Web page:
World economy forecast to slow in 2019 amid trade tensions
The world economy will be more sluggish this year, the International Monetary Fund warned Monday, citing trade disputes that have seen China slow to its weakest pace in 30 years as well as the impact of rising U.S. interest rates.
The IMF cut its forecast for global growth this year to 3.5 percent, from the 3.7 percent it had predicted in October and down from 2018′s 3.7 percent.
“After two years of solid expansion, the world economy is growing more slowly than expected and risks are rising,” said IMF Managing Director Christine Lagarde as she presented the new forecasts at the World Economic Forum in Davos, Switzerland.
Underscoring the wobbly state of the global economy: China, the world’s second-biggest economy, on Monday reported 2018 growth of 6.6 percent, the weakest since 1990. Consumer demand and appetite for Chinese exports weakened last year and the IMF expects China’s growth to decelerate again this year — to 6.2 percent.
The fund left its prediction for U.S. growth this year unchanged at 2.5 percent — though a continuation of the partial 31-day shutdown of the federal government poses a risk. The IMF trimmed the outlook for the 19 countries that use the euro currency to 1.6 percent from 1.8 percent.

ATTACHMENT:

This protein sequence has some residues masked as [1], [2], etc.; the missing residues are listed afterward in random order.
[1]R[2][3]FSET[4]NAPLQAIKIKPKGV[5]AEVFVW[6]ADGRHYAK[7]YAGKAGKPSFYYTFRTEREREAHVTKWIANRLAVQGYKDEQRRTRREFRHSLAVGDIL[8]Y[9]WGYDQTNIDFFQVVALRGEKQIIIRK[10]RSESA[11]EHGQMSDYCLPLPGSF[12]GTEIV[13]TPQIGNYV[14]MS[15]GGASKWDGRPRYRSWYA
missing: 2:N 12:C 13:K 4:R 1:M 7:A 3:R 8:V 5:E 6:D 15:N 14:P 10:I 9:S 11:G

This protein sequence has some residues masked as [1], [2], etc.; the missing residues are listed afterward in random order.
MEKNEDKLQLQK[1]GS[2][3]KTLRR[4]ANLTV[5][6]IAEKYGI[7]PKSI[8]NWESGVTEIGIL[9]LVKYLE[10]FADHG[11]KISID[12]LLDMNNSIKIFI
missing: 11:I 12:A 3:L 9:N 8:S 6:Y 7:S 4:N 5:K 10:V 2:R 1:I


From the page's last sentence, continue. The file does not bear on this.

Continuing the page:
Growth in emerging-market countries is forecast to slow to 4.5 percent from 4.6 percent in 2018.
The World Bank and the Organization for Economic Cooperation and Development have also downgraded their world growth forecasts.
Britain’s messy divorce from the European Union and Italy’s ongoing financial struggles pose threats to growth in Europe.
And rising trade tensions pose a major risk to the wider world economy. Under President Donald Trump the United States has imposed import taxes on steel, aluminum and hundreds of Chinese products, drawing retaliation from China and other U.S. trading partners.
“Higher trade uncertainty will further dampen investment and disrupt global supply chains,” said IMF chief economist Gita Gopinath.
Rising interest rates in the U.S. and elsewhere are also pinching emerging-market governments and companies that borrowed heavily when rates were ultra-low in the aftermath of the 2007-2009 Great Recession.
As the debts roll over, those borrowers have to refinance at higher rates. A rising dollar is also making things harder for emerging-market borrowers who took out loans denominated in the U.S. currency.